The Vaganova Technique: Fire & Ice from the East

One of the very first ballet teachers, Jean Baptiste Landé, had an enormous cultural impact on Russia when he took a group of French ballet students to perform for Empress Anna. The Empress was so delighted that she decided to open the first Russian ballet school, the Imperial Ballet School, in 1738. This was the first iteration of what was to become the famous Vaganova Academy of Russian Ballet.

Agrippina Vaganova was a student of the Imperial Ballet School and danced with its professional company, the Imperial Russian Ballet, until retiring to become a teacher in 1916. During her career, Vaganova strived to discover the best methods for classical movement. She carefully studied the French and Cecchetti methods as well as the theories of her Russian colleagues and fused together the best of what she found. Vaganova taught and developed her system over 30 years of teaching at the academy, which eventually was named for her. The technique she created became a physical and aesthetic masterpiece that joined the romanticism of the French, the virtuosity of the Italians and the fiery soulfulness of the Russians.

Vaganova ballet technique requires and trains a malleable back and limbs and a very strong trunk. Like Cecchetti before her, Vaganova created her own system of port de bras, arabesques, body poses, attitudes, and wall/corner numbering, but instead of adding to the French systems of each, she streamlined them.

The Vaganova Academy still exists today. Thousands of 9 and 10 year olds audition each year after taking music and dance classes in their hometowns. Only about 20 boys and 20 girls are chosen. Students are housed in dorms and provided training, education, meals and medical care. Similar to the Paris Opera Ballet School, students are examined each year to determine whether they are up to the physical and technical standard to be allowed to continue. Those that make it to graduation are eligible for a position with the Kirov Ballet Company. The scene is much the same for the Bolshoi Ballet Academy, also known as the Moscow Choreographic Institute, which began in the late 1700s as a ballet class for an orphanage and is also firmly based in Vaganova technique.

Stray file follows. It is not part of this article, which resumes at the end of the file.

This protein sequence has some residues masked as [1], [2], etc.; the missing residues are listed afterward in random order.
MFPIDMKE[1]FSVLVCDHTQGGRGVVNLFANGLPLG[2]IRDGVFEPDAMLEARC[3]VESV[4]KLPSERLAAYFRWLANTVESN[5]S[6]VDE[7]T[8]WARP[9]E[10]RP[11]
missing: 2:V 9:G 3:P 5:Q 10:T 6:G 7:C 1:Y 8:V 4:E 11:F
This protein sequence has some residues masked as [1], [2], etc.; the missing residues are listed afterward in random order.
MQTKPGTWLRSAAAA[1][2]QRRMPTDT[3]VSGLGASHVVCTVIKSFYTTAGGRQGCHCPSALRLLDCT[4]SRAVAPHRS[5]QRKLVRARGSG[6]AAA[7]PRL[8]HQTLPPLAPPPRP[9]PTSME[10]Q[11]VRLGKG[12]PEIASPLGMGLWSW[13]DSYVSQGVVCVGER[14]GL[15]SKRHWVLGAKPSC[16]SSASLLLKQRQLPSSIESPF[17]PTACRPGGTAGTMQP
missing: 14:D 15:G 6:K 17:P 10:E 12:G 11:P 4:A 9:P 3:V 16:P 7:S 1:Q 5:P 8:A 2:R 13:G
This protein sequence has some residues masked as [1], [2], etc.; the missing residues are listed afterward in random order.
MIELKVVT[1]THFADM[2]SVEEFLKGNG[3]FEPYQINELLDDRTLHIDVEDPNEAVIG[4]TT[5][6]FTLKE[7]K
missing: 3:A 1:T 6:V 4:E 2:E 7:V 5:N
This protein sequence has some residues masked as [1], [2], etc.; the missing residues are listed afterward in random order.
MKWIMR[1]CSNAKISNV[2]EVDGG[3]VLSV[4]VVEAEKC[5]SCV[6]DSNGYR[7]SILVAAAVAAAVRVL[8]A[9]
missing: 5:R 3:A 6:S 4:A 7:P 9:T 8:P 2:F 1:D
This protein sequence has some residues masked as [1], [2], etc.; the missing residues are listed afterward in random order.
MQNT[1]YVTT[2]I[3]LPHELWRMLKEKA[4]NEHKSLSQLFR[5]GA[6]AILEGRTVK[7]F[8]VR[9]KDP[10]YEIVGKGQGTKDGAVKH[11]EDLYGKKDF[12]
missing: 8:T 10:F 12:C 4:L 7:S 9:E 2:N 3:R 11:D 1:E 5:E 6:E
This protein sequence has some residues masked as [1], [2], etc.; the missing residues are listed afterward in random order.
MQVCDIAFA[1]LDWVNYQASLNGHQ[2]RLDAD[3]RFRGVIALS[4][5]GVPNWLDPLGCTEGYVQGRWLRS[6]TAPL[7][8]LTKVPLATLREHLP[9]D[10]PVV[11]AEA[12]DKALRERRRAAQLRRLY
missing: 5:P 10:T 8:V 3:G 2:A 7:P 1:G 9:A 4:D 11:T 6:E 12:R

The Vaganova and Bolshoi Academies have been responsible for the training of many if not most of the finest dancers the world has seen, including Anna Pavolva, Vaslav Nijinsky, Galina Ulanova, Maya Plisetskaya, Natalia Dudinskaya, Yuri Grigorvich, Natalia Bessmertnova, Ekaterina Maximova, Vladimir Vasiliev, Diana Vishneva, Mikhail Baryshnikov, Galina Mezentseva, Rudolf Nureyev, Natalia Makarova, Uliana Lopatkina, and Svetlana Zakharova to name a few. In addition to these stars, the Kirov and Bolshoi companies are given credit for many of the greatest classical ballets ever created due to the residencies of legendary choreographers Jules Perrot, Marius Petipa and Petipa’s assistant Lev Ivanov, whose creations while in Russia included Paquita, Don Quixote, La Bayadére, The Sleeping Beauty, Raymonda, and revivals of Giselle, Le Corsaire, Coppélia, La Esmeralda, La Sylphide, Swan Lake.

In the U.S., Vaganova technique is one of the most popular methods because of the popularity of its stars and because many Vaganova dancers settled in the U.S. where they opened their own ballet schools and brought the Vaganova method to American students. The Kirov and Bolshoi each have a presence in the U.S. through the Kirov Ballet Academy and the Bolshoi Ballet Academy Summer Intensive.

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